Toshiba is upping the stakes at this year's CES, with a demonstration of glasses-free 3D TVs. Read on to discover how they work, and whether we thought they were any good.
Just as it seemed the world was finally settling into the idea of 3D movies and TV, Toshiba has pulled the rug out from under all of us, demonstrating a range of 3D tellies at CES 2011 that don't require any glasses to watch. We infiltrated the Toshiba stand to check it out, and find out exactly what makes this tantalising tech tick.
Toshiba was showcasing 65-inch, 56-inch, 20-inch and 12-inch panels, and a glasses-free 3D laptop screen too.
The TVs use 4K panels -- 4,096x2,160 pixels -- which is a stonkingly high resolution, and much higher than boring old HD TVs. Each panel uses parallax barriers, which essentially means there's a barrier within the screen full of tiny slits, that splits images into separate beams that get fired out the screen. Line up your eyes correctly, and you'll see a slightly different image in each eye, creating a stereoscopic effect.
Just as we saw in the upcoming Nintendo 3DS, which is due for release in March, this lenticular system creates a sweet-spot for your eyes, where the 3D effect is visible, and if you move out of this zone, the effect breaks. The Toshiba TVs on show were no different, but there were several sweet spots, with Toshiba had kindly marked on the floor with gaffer tape.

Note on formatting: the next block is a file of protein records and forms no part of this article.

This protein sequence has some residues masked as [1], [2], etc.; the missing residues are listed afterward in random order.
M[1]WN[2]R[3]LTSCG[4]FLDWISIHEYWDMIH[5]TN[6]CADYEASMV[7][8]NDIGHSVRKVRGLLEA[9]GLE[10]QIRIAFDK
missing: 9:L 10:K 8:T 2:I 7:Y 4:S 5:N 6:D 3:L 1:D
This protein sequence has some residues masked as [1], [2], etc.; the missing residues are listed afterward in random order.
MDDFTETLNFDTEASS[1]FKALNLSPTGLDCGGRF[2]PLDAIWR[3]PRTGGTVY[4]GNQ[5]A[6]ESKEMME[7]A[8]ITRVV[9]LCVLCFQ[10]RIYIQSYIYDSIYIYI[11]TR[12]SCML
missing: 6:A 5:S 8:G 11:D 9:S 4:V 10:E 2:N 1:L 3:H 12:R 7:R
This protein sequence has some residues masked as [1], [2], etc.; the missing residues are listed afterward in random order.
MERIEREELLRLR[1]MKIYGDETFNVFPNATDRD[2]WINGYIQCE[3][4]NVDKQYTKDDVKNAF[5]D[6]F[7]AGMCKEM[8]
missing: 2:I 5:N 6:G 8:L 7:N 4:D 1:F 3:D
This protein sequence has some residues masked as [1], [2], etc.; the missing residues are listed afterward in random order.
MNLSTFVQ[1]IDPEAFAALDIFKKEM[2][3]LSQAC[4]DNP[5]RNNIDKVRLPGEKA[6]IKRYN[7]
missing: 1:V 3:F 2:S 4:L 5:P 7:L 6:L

Between sweet spots two images were visible, which looked messy, and the 3D effect didn't work. That said, the sweet spots themselves seemed quite wide -- wide enough that if your family was watching everyone could probably work themselves into a comfy position.
As for the effect itself, it looks... interesting. At times it was phenomenal, and really immersive, but sometimes it wobbled a bit, and things that were supposed to be further back popped into the foreground, or vice-versa. That said, we're a very long way from a product going on sale, and if this effect improves, it could definitely deliver a better viewing experience than boring old glasses-requiring 3D. Colour us cautiously optomistic.
The effect was arguably more convincing in the smaller displays, and Toshiba was also showing off 3D laptop technology, whereby the laptop's built-in webcam detects your eyes, and starts pumping out the glasses-free 3D effect when you hove into view. There are some photos of that, and the webcam's facial identification software if you click through the photos above.